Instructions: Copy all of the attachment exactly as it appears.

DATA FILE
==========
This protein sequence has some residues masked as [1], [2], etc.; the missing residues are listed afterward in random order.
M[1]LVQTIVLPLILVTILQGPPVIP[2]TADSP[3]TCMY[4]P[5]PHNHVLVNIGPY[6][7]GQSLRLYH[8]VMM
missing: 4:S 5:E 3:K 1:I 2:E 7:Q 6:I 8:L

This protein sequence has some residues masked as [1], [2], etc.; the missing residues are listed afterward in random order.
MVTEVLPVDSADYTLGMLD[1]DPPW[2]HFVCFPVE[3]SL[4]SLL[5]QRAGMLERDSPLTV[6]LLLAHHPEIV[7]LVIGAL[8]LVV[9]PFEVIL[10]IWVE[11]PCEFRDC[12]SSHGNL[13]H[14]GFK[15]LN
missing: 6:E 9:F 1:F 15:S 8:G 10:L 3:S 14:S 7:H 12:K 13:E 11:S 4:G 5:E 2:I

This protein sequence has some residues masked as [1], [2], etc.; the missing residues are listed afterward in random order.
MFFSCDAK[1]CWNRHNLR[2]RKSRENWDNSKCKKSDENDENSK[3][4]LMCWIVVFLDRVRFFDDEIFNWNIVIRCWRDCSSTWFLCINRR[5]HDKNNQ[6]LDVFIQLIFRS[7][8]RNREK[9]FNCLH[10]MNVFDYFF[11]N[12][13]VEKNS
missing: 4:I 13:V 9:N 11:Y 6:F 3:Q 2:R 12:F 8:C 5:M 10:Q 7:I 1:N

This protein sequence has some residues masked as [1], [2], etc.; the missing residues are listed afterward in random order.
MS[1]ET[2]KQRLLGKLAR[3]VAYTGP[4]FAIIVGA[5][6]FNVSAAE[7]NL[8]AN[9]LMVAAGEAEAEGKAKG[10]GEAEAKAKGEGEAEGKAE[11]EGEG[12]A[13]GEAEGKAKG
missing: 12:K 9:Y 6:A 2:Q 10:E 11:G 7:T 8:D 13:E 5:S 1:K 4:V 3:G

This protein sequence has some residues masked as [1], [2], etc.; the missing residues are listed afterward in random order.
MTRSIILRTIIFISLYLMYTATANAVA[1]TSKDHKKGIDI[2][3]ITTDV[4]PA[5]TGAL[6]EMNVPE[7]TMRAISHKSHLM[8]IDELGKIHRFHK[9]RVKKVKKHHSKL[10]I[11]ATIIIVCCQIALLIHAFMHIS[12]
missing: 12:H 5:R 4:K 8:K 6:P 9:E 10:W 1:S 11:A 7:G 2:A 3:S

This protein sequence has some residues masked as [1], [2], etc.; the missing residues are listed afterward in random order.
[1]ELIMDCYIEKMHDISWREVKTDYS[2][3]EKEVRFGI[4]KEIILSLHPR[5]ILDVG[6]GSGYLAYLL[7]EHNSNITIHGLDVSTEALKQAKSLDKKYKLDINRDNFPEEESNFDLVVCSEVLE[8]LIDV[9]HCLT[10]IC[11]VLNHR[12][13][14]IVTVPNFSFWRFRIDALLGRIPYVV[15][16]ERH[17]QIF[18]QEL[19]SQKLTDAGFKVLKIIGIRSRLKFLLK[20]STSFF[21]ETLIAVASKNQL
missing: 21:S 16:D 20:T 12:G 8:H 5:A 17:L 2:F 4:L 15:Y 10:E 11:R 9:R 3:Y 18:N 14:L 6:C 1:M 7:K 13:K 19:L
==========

This protein sequence has some residues masked as [1], [2], etc.; the missing residues are listed afterward in random order.
M[1]LVQTIVLPLILVTILQGPPVIP[2]TADSP[3]TCMY[4]P[5]PHNHVLVNIGPY[6][7]GQSLRLYH[8]VMM
missing: 4:S 5:E 3:K 1:I 2:E 7:Q 6:I 8:L

This protein sequence has some residues masked as [1], [2], etc.; the missing residues are listed afterward in random order.
MVTEVLPVDSADYTLGMLD[1]DPPW[2]HFVCFPVE[3]SL[4]SLL[5]QRAGMLERDSPLTV[6]LLLAHHPEIV[7]LVIGAL[8]LVV[9]PFEVIL[10]IWVE[11]PCEFRDC[12]SSHGNL[13]H[14]GFK[15]LN
missing: 6:E 9:F 1:F 15:S 8:G 10:L 3:S 14:S 7:H 12:K 13:E 11:S 4:G 5:E 2:I

This protein sequence has some residues masked as [1], [2], etc.; the missing residues are listed afterward in random order.
MFFSCDAK[1]CWNRHNLR[2]RKSRENWDNSKCKKSDENDENSK[3][4]LMCWIVVFLDRVRFFDDEIFNWNIVIRCWRDCSSTWFLCINRR[5]HDKNNQ[6]LDVFIQLIFRS[7][8]RNREK[9]FNCLH[10]MNVFDYFF[11]N[12][13]VEKNS
missing: 4:I 13:V 9:N 11:Y 6:F 3:Q 2:R 12:F 8:C 5:M 10:Q 7:I 1:N

This protein sequence has some residues masked as [1], [2], etc.; the missing residues are listed afterward in random order.
MS[1]ET[2]KQRLLGKLAR[3]VAYTGP[4]FAIIVGA[5][6]FNVSAAE[7]NL[8]AN[9]LMVAAGEAEAEGKAKG[10]GEAEAKAKGEGEAEGKAE[11]EGEG[12]A[13]GEAEGKAKG
missing: 12:K 9:Y 6:A 2:Q 10:E 11:G 7:T 8:D 13:E 5:S 1:K 4:V 3:G

This protein sequence has some residues masked as [1], [2], etc.; the missing residues are listed afterward in random order.
MTRSIILRTIIFISLYLMYTATANAVA[1]TSKDHKKGIDI[2][3]ITTDV[4]PA[5]TGAL[6]EMNVPE[7]TMRAISHKSHLM[8]IDELGKIHRFHK[9]RVKKVKKHHSKL[10]I[11]ATIIIVCCQIALLIHAFMHIS[12]
missing: 12:H 5:R 4:K 8:K 6:P 9:E 10:W 1:S 11:A 7:G 2:A 3:S

This protein sequence has some residues masked as [1], [2], etc.; the missing residues are listed afterward in random order.
[1]ELIMDCYIEKMHDISWREVKTDYS[2][3]EKEVRFGI[4]KEIILSLHPR[5]ILDVG[6]GSGYLAYLL[7]EHNSNITIHGLDVSTEALKQAKSLDKKYKLDINRDNFPEEESNFDLVVCSEVLE[8]LIDV[9]HCLT[10]IC[11]VLNHR[12][13][14]IVTVPNFSFWRFRIDALLGRIPYVV[15][16]ERH[17]QIF[18]QEL[19]SQKLTDAGFKVLKIIGIRSRLKFLLK[20]STSFF[21]ETLIAVASKNQL
missing: 21:S 16:D 20:T 12:G 8:H 5:A 17:L 2:F 4:L 15:Y 10:E 11:R 9:R 3:Y 18:N 14:L 6:C 1:M 7:K 13:K 19:L